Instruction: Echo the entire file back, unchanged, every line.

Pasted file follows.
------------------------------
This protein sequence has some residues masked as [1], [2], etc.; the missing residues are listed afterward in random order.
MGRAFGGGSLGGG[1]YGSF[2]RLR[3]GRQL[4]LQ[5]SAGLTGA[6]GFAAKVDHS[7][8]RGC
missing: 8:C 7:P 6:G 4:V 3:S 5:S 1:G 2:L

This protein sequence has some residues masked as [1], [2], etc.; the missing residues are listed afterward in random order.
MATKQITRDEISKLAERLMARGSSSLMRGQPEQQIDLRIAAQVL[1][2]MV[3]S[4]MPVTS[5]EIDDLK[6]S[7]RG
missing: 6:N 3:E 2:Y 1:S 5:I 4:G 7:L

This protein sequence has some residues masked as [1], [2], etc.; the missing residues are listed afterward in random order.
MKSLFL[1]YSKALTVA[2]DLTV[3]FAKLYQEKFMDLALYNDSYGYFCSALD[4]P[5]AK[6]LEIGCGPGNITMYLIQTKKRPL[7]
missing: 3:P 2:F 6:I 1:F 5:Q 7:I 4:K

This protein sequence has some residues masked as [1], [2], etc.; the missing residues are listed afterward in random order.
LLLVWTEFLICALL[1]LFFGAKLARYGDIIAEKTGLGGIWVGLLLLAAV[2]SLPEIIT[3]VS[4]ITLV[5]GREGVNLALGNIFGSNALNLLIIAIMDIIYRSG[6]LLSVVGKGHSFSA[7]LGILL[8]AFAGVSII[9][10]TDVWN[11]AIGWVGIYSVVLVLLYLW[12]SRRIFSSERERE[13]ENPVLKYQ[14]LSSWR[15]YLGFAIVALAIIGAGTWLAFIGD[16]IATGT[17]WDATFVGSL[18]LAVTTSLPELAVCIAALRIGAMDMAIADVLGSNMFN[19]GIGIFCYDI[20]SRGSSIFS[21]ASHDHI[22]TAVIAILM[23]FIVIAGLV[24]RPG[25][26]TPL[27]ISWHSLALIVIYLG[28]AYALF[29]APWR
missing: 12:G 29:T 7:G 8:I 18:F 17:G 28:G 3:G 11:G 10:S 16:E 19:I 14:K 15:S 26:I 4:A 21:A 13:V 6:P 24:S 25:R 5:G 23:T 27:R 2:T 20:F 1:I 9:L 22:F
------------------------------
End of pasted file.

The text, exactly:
This protein sequence has some residues masked as [1], [2], etc.; the missing residues are listed afterward in random order.
MGRAFGGGSLGGG[1]YGSF[2]RLR[3]GRQL[4]LQ[5]SAGLTGA[6]GFAAKVDHS[7][8]RGC
missing: 8:C 7:P 6:G 4:V 3:S 5:S 1:G 2:L

This protein sequence has some residues masked as [1], [2], etc.; the missing residues are listed afterward in random order.
MATKQITRDEISKLAERLMARGSSSLMRGQPEQQIDLRIAAQVL[1][2]MV[3]S[4]MPVTS[5]EIDDLK[6]S[7]RG
missing: 6:N 3:E 2:Y 1:S 5:I 4:G 7:L

This protein sequence has some residues masked as [1], [2], etc.; the missing residues are listed afterward in random order.
MKSLFL[1]YSKALTVA[2]DLTV[3]FAKLYQEKFMDLALYNDSYGYFCSALD[4]P[5]AK[6]LEIGCGPGNITMYLIQTKKRPL[7]
missing: 3:P 2:F 6:I 1:F 5:Q 7:I 4:K

This protein sequence has some residues masked as [1], [2], etc.; the missing residues are listed afterward in random order.
LLLVWTEFLICALL[1]LFFGAKLARYGDIIAEKTGLGGIWVGLLLLAAV[2]SLPEIIT[3]VS[4]ITLV[5]GREGVNLALGNIFGSNALNLLIIAIMDIIYRSG[6]LLSVVGKGHSFSA[7]LGILL[8]AFAGVSII[9][10]TDVWN[11]AIGWVGIYSVVLVLLYLW[12]SRRIFSSERERE[13]ENPVLKYQ[14]LSSWR[15]YLGFAIVALAIIGAGTWLAFIGD[16]IATGT[17]WDATFVGSL[18]LAVTTSLPELAVCIAALRIGAMDMAIADVLGSNMFN[19]GIGIFCYDI[20]SRGSSIFS[21]ASHDHI[22]TAVIAILM[23]FIVIAGLV[24]RPG[25][26]TPL[27]ISWHSLALIVIYLG[28]AYALF[29]APWR
missing: 12:G 29:T 7:G 8:I 18:F 17:G 28:G 3:G 11:G 10:S 16:E 19:I 14:K 15:S 26:I 4:A 21:A 13:V 6:P 24:S 25:R 5:G 23:T 27:R 2:T 20:F 1:I 9:L 22:F